In Catholic parishes, the sacraments give rhythm to our lives, along with the days, weeks, months, and years of the liturgical calendar. Yet, even as the liturgical calendar punctuates our daily lives, the forward movement of time can feel deeply impersonal. Parish life, however, offers ways of accompanying universal experiences—even ones as complicated as death and grief—with tender rituals and personal touches. Throughout the month of November, we focus on death and grief as common human experiences through which God and parish companion us. Ministers and fellow parishioners accompany each other through moments that matter, even when those moments are hard.
Today the Church observes the Commemoration of All the Faithful Departed, better known as All Souls’ Day. The entire month of November is dedicated to remembering, honoring, and praying for all who have gone before us marked with the sign of faith, entrusting them to God’s mercy and love.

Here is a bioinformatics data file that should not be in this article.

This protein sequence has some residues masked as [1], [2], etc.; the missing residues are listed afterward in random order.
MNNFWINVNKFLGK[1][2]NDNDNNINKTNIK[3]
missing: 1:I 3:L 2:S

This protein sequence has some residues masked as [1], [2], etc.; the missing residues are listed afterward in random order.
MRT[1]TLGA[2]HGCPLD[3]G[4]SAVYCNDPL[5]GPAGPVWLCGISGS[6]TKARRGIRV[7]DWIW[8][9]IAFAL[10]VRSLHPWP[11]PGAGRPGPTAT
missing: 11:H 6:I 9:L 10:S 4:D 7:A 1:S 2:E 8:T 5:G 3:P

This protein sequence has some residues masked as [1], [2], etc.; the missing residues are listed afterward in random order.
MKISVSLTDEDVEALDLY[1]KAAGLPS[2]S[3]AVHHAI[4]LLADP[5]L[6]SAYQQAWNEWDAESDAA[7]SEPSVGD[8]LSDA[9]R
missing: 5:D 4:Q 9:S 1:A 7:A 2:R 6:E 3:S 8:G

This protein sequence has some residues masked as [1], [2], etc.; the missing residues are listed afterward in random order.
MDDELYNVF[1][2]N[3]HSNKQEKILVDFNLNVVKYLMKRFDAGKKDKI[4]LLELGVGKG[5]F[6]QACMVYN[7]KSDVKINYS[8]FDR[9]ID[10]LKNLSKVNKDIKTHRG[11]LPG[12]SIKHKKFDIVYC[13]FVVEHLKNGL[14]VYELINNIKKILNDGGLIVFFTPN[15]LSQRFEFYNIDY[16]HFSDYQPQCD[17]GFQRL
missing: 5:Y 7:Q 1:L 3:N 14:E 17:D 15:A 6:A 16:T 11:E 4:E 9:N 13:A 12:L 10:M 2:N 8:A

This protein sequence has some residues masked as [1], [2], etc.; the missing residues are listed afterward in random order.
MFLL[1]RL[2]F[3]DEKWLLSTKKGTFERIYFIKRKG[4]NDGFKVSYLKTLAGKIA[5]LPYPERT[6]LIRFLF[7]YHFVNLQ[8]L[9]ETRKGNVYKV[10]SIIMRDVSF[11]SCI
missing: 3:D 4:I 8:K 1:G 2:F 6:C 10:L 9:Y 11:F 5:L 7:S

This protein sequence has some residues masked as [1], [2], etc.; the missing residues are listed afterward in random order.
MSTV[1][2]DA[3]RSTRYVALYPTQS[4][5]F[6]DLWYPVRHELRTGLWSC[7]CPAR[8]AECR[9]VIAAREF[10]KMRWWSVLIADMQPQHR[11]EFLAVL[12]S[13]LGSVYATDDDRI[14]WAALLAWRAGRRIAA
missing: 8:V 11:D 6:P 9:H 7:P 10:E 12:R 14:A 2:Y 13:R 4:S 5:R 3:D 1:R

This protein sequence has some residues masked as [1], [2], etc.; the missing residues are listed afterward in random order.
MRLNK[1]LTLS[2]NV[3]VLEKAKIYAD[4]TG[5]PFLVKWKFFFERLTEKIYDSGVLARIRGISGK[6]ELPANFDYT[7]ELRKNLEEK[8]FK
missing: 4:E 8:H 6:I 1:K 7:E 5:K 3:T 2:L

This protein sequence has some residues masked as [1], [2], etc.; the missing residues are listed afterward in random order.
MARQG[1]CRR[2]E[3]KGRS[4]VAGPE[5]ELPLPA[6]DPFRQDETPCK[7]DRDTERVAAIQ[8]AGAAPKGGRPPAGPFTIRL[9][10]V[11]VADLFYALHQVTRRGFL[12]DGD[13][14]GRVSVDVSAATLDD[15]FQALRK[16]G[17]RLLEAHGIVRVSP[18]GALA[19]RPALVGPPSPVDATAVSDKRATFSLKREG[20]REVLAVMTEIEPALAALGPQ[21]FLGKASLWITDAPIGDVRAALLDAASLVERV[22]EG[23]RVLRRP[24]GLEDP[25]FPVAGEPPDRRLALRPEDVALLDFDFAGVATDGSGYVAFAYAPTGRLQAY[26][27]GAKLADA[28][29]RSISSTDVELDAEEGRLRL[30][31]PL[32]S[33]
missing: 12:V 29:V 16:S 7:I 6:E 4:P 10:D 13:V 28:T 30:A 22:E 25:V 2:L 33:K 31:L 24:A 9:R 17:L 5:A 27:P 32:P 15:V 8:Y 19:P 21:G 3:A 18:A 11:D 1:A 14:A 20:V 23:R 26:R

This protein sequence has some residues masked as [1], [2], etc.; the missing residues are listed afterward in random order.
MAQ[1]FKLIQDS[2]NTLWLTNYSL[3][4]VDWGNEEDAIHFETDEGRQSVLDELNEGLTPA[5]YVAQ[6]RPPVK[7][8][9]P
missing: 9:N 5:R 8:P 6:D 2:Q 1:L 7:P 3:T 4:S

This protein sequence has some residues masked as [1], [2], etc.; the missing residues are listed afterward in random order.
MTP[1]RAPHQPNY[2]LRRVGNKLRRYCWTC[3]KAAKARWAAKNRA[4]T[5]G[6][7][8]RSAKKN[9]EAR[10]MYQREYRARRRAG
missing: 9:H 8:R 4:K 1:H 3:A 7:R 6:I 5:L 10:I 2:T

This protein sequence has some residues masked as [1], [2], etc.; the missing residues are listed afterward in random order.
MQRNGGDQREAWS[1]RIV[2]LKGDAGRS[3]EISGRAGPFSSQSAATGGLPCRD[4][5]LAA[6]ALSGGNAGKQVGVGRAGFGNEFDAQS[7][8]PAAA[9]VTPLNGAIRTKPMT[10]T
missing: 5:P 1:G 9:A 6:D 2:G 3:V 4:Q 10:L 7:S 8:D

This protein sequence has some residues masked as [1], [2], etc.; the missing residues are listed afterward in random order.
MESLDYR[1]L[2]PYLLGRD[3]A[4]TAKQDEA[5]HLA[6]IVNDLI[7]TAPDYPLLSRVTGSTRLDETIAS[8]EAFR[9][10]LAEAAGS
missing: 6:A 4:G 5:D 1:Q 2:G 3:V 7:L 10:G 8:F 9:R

“Perhaps however joy is the outgrowth of suffering in a special way.”
Flannery O’Connor (The Habit of Being, 527)
I wanted to be common like bread:
so when the struggle came she wouldn’t find me missing.
These lines from Pablo Neruda’s poem “Nothing More” were etched on a plaque, as a tribute to my late father, Denny, by a close friend of his. It hung on the wall of their local watering hole where my dad had gathered often with friends, colleagues, and strangers to recount the day or sometimes to forget it.